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Mich. man convicted of spying in Russia: 'I don't think I'll be here that long'

Charles E. Ramirez
The Detroit News

The Novi man convicted in June of spying in Moscow told ABC News he's optimistic the Russian and American governments will work out a deal to release him from prison.

"I don't think I'll be here that long — the governments will work it out quickly," Paul Whelan said in an interview with the TV network's news division. "I think it's a bit of an embarrassment for the Russian government because they've by now figured out that they've made a mistake.

"Like I said, you know, Mr. Bean being abducted on holiday. I don't think this is a situation they want going longer than it needs to."

A Russian court sentenced the American security executive to 16 years in prison for spying. Whelan has insisted he is innocent, saying he was set up.

Paul Whelan of Novi has been imprisoned since his arrest for  alleged spying in Moscow on Dec. 28, 2018.

After his conviction, Whelan's lawyer said the one-time Marine would not appeal his sentence because his client has no faith in the Russian courts and hopes a deal could be worked out to exchange him for Russians jailed in the U.S.

More: Michigan’s Whelan won’t appeal 16-year sentence for spying in Russia

However, Whelan's family said there are no negotiations underway for such a swap, ABC News said.

Whelan, 50, was arrested in December 2018 while attending a wedding in Moscow after receiving a flash drive with “state secrets” that he says he thought contained holiday pictures. He was convicted in a closed trial.

In August, it wasn't clear where Russian authorities sent Whelan to serve his sentence.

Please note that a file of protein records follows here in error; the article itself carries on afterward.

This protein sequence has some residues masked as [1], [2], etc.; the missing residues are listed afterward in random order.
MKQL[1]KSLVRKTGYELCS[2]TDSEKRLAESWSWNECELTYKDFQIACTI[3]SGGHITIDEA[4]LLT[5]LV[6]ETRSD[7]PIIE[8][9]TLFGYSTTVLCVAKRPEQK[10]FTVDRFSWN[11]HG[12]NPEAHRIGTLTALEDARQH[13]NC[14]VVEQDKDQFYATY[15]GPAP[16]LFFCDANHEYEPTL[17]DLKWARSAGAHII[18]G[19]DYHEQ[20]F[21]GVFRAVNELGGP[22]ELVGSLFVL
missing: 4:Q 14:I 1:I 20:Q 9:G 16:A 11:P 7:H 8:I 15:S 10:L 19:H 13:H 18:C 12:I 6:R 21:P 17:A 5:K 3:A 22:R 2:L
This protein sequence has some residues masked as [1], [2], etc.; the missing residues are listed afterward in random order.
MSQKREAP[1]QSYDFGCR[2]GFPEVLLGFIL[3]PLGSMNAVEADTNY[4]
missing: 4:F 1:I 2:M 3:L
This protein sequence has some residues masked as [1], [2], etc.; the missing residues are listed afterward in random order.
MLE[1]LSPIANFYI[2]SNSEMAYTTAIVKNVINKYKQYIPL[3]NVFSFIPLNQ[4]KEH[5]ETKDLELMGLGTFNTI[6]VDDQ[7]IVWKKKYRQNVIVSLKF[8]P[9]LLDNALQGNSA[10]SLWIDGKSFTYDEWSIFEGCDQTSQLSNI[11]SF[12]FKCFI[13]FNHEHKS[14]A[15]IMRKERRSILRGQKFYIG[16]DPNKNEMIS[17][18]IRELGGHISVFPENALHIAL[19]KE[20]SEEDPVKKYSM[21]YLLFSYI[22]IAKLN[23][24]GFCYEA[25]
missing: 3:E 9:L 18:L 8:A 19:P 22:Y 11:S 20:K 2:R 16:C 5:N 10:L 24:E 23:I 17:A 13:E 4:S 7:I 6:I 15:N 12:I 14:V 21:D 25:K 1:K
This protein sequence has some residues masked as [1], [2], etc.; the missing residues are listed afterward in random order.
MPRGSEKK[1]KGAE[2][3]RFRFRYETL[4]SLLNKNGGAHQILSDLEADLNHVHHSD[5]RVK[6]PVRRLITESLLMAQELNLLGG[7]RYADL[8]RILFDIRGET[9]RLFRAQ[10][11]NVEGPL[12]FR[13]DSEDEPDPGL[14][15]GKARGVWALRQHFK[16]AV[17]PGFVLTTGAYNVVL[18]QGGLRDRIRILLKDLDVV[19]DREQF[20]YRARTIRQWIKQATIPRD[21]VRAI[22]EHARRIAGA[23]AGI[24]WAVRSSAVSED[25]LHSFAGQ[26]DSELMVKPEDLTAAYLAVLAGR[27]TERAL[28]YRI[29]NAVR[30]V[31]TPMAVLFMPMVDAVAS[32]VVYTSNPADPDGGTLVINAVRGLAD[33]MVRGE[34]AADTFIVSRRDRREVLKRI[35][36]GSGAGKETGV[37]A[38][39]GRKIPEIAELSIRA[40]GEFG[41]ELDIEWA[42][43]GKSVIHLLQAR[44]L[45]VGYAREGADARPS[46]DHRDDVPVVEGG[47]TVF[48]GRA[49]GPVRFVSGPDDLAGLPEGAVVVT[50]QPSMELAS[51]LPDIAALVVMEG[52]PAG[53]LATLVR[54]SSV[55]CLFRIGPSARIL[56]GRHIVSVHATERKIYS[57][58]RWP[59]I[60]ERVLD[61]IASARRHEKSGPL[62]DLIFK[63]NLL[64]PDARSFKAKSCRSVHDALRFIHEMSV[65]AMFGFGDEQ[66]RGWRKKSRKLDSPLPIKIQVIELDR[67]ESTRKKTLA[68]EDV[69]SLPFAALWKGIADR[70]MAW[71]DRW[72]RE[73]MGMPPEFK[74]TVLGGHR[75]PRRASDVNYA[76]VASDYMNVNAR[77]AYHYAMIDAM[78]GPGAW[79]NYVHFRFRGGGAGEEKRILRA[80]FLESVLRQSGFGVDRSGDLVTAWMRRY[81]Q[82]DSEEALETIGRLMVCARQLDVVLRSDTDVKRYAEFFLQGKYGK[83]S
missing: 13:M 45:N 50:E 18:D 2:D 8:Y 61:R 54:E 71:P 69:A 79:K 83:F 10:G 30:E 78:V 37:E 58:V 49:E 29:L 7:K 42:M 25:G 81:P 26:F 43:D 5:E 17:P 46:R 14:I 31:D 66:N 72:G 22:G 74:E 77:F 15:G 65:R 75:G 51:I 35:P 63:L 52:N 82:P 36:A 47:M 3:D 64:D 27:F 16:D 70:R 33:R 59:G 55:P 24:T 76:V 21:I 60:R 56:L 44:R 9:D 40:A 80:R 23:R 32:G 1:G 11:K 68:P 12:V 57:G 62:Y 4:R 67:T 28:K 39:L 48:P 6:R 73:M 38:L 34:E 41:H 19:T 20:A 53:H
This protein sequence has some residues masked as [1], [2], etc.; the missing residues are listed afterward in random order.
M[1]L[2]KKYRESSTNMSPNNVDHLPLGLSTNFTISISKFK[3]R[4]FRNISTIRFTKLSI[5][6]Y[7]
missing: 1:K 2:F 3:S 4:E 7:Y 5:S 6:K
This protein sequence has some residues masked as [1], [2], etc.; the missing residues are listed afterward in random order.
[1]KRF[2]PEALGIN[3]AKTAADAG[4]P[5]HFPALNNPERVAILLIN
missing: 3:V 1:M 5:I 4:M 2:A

More: US Embassy in Moscow: No info on Paul Whelan’s whereabouts

Whelan is being kept in barracks at a former Gulag camp in Mordovia, a region about 300 miles east of Moscow, according to ABC News. The facility was originally built to hold prisoners during World War II.

He's not separated from the other inmates, most of whom are serving time for minor drug convictions, he said, although others are convicted rapists and murderers, according to the TV network's news division.

"It's pretty grim. Quite dilapidated," Whelan told ABC. "There's probably like 50 to 60 of us in the building. So we kind of live on top of each other."

Despite the camp's conditions, he said he's been treated well and gets along with the other inmates.

"They've actually been quite welcoming," he said. "Everybody works together as a team, so there is kind of a bit of a brotherhood."

He also said his fellow inmates know that he's not a spy.

"They all laughed when I got here," Whelan said. "Everybody knows that it's complete crap, and they laugh and say, 'Well, yeah, this is what the FSB (Russia's Federal Security Service) does. It's obviously political.'"

Twitter: @CharlesERamirez